September marks the 11th year of National Preparedness Month, sponsored by the Federal Emergency Management Agency.

When people prepare for a medical or other emergency, they should consider the safety of themselves and their family, including pets.

In 2013, 62.9 percent of Mainers owned pets, according to an American Veterinary Medical Association survey. Several years ago, Crisis & Counseling Centers’ Community Advisory Committee noticed a need for education and resources to help people ensure their pets remain safe during a crisis.

The committee founded the Animal Wellness Awareness Resource Education project because we understand that pets often are considered important members of the family whose deep reservoirs of understanding and loyalty help show us that we are loved.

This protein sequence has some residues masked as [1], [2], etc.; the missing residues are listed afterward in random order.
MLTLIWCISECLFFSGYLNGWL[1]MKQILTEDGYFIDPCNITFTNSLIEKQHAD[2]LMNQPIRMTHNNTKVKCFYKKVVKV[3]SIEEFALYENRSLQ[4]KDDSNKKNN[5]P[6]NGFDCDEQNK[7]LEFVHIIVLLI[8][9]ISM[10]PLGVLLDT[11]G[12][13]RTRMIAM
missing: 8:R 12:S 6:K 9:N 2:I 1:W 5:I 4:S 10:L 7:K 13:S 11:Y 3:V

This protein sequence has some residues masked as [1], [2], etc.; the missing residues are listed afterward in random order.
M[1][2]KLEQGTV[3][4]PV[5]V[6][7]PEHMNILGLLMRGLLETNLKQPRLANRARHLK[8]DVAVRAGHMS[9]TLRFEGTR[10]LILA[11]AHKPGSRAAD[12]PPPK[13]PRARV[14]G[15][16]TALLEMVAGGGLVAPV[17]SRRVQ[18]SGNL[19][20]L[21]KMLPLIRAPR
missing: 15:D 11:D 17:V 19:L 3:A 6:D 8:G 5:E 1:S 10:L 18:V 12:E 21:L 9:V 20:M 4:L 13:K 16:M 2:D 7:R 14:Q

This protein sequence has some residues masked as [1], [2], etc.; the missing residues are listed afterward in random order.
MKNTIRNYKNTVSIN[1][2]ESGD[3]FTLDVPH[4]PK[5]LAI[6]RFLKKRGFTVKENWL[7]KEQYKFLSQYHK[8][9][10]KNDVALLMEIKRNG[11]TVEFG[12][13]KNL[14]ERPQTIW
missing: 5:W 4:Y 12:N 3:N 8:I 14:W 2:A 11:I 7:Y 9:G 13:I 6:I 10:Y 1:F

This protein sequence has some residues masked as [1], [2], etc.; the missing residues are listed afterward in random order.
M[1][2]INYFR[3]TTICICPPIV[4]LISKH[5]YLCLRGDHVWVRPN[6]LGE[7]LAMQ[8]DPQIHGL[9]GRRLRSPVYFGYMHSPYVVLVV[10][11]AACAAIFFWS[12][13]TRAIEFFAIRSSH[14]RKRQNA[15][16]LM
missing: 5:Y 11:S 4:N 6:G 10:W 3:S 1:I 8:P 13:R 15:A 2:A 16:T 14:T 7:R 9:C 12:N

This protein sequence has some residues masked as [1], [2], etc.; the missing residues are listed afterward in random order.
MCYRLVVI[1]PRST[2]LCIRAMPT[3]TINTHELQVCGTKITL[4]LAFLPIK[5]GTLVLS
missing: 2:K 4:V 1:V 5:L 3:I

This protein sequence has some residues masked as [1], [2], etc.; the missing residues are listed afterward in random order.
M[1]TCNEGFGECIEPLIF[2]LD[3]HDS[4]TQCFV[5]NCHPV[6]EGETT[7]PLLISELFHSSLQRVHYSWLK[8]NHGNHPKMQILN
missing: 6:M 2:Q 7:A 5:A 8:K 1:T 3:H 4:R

During National Preparedness Month, it’s important to remember that emergencies come in all shapes and sizes, including medical and emotional crises, fires and natural disasters.

People should think about all of their pets — including dogs, cats, birds and even farm animals — as they prepare for the unexpected. The last thing people want to worry about in a crisis is whether their pets are in good hands.

People should consider creating a buddy system to ensure that their pets always have the care they need. They should discuss with a trusted person where pets will stay during an emergency, and share veterinary information and food and medication requirements.

For more advice about planning for pet safety in an emergency, visit

Joe Kane, Augusta

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